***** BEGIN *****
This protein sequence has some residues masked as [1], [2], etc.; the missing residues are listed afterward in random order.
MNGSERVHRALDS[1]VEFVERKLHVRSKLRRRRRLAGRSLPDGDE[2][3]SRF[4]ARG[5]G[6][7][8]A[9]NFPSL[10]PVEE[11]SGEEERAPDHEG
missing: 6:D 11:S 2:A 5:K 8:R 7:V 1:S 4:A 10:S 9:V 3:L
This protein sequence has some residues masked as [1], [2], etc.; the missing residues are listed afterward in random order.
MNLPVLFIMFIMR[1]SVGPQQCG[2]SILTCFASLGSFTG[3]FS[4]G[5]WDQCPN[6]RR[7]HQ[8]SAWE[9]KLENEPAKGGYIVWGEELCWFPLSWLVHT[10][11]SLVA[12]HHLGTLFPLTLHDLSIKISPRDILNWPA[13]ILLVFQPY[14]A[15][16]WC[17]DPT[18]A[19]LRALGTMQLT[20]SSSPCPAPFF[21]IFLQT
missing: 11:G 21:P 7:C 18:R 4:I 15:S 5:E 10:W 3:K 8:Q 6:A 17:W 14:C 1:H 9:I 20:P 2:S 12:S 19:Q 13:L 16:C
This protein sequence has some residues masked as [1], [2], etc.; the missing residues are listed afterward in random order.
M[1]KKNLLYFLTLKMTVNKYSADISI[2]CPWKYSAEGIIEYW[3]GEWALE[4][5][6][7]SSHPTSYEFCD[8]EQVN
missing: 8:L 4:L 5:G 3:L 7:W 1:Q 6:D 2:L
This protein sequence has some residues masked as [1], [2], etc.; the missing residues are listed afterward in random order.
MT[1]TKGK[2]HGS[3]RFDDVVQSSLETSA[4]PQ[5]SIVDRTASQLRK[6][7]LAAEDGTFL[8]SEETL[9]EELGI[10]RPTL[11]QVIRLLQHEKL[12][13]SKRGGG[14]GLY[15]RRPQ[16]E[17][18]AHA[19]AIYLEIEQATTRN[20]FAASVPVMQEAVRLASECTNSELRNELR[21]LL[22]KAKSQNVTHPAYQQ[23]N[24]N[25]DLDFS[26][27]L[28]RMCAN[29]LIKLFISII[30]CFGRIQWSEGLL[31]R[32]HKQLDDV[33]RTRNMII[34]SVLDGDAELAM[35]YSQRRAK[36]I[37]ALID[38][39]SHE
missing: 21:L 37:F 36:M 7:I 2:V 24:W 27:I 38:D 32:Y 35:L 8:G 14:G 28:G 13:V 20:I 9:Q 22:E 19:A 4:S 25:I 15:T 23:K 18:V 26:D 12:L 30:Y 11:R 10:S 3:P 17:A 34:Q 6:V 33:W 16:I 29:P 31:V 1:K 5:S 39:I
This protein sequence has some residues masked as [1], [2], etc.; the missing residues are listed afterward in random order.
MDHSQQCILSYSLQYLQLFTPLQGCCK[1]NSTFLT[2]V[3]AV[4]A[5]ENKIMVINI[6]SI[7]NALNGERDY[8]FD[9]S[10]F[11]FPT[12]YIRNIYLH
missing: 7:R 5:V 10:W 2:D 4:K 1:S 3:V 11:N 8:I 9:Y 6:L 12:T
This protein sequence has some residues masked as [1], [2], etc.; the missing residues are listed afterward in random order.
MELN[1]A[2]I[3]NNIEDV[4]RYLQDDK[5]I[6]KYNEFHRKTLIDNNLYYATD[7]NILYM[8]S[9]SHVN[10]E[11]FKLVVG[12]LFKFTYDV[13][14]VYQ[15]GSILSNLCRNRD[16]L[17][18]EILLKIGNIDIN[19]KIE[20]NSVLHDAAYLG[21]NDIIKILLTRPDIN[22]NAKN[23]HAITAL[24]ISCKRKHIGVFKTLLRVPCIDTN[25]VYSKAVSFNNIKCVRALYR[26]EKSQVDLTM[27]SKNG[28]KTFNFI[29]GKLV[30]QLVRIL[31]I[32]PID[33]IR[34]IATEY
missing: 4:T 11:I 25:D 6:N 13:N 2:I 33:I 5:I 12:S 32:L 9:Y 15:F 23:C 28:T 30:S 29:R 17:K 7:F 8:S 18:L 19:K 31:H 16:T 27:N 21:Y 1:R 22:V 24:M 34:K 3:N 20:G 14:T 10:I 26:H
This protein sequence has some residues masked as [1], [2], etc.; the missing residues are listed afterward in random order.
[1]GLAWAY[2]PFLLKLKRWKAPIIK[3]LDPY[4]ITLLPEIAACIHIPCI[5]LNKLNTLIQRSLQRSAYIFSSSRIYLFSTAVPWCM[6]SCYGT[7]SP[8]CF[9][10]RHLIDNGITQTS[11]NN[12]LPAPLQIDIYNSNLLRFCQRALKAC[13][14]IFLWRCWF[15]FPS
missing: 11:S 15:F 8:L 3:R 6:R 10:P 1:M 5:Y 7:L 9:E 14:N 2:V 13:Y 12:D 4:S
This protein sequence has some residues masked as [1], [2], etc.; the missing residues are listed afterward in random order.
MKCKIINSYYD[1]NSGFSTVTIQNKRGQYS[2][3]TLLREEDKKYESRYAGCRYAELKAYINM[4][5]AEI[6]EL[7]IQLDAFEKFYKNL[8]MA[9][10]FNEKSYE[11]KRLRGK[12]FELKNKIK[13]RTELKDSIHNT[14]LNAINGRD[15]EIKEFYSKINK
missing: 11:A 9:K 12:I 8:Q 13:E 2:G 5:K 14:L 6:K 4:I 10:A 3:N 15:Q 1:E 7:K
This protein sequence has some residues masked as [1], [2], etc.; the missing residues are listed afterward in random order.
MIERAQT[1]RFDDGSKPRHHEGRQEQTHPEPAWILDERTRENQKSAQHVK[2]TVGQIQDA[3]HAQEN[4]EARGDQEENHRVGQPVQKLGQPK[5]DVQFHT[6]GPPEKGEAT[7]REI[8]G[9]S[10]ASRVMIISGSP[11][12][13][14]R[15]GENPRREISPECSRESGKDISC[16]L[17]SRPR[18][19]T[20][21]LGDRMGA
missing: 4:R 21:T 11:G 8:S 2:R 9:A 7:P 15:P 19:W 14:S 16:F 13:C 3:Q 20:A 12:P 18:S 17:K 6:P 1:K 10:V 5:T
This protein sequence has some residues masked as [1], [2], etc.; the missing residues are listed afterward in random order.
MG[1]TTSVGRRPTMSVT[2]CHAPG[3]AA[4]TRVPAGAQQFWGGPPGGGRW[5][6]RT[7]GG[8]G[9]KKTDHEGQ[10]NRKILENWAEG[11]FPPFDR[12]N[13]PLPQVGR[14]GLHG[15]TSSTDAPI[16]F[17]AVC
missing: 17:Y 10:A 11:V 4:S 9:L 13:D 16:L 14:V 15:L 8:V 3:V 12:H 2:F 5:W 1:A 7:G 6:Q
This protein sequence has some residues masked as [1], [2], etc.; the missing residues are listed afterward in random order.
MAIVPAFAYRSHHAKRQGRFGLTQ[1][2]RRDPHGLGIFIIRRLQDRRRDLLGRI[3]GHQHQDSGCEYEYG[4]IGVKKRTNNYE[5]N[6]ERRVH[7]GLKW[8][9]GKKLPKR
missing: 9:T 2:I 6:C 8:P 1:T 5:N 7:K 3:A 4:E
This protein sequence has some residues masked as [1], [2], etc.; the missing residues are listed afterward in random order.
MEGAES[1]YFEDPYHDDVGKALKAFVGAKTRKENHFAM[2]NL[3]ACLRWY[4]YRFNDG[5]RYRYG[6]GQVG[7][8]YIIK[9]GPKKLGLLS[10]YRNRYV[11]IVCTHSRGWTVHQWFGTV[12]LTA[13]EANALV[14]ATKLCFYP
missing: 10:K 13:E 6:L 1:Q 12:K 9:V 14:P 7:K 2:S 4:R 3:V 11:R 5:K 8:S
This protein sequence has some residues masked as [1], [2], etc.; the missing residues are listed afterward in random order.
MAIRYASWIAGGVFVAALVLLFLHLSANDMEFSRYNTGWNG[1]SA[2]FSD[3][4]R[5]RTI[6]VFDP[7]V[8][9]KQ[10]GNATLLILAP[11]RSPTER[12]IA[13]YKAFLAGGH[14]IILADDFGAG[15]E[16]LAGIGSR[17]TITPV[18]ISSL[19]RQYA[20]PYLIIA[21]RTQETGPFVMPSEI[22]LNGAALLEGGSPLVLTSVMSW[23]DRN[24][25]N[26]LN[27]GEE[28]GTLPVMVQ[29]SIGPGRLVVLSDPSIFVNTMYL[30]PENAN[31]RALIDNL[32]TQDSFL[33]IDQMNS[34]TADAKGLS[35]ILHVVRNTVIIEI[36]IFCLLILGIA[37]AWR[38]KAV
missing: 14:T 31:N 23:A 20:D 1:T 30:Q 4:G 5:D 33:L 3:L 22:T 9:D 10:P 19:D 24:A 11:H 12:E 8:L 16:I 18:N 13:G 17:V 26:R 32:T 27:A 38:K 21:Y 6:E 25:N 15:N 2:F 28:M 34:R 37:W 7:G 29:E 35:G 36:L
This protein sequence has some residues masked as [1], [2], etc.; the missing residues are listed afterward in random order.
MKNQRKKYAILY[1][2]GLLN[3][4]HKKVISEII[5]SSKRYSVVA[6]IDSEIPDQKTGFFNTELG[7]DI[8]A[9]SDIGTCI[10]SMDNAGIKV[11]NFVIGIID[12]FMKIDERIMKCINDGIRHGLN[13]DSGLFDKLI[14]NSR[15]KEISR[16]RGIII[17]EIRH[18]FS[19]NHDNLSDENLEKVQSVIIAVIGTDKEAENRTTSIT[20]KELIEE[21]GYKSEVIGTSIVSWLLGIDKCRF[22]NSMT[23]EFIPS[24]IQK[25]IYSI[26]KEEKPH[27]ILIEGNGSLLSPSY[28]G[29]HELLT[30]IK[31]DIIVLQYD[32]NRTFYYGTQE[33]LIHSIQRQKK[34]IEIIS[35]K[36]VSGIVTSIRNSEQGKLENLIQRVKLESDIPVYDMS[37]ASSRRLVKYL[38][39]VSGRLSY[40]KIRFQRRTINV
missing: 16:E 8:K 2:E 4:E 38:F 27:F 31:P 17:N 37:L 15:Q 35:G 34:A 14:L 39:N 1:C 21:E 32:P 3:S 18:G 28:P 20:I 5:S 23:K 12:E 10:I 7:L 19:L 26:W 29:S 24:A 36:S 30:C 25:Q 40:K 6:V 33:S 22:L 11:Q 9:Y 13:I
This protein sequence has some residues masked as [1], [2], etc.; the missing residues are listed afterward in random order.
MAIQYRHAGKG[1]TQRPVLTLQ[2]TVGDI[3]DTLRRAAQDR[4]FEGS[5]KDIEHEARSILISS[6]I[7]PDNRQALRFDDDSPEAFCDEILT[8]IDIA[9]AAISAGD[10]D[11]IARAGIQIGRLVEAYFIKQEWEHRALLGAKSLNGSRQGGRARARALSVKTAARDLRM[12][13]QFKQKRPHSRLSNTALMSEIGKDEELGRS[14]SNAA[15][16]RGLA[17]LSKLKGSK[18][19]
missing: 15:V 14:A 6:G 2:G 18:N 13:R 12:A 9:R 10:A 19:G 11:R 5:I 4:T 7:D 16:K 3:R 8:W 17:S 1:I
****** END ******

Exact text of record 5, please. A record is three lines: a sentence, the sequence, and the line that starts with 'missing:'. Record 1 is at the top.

This protein sequence has some residues masked as [1], [2], etc.; the missing residues are listed afterward in random order.
MDHSQQCILSYSLQYLQLFTPLQGCCK[1]NSTFLT[2]V[3]AV[4]A[5]ENKIMVINI[6]SI[7]NALNGERDY[8]FD[9]S[10]F[11]FPT[12]YIRNIYLH
missing: 7:R 5:V 10:W 2:D 4:K 1:S 3:V 11:N 8:I 9:Y 6:L 12:T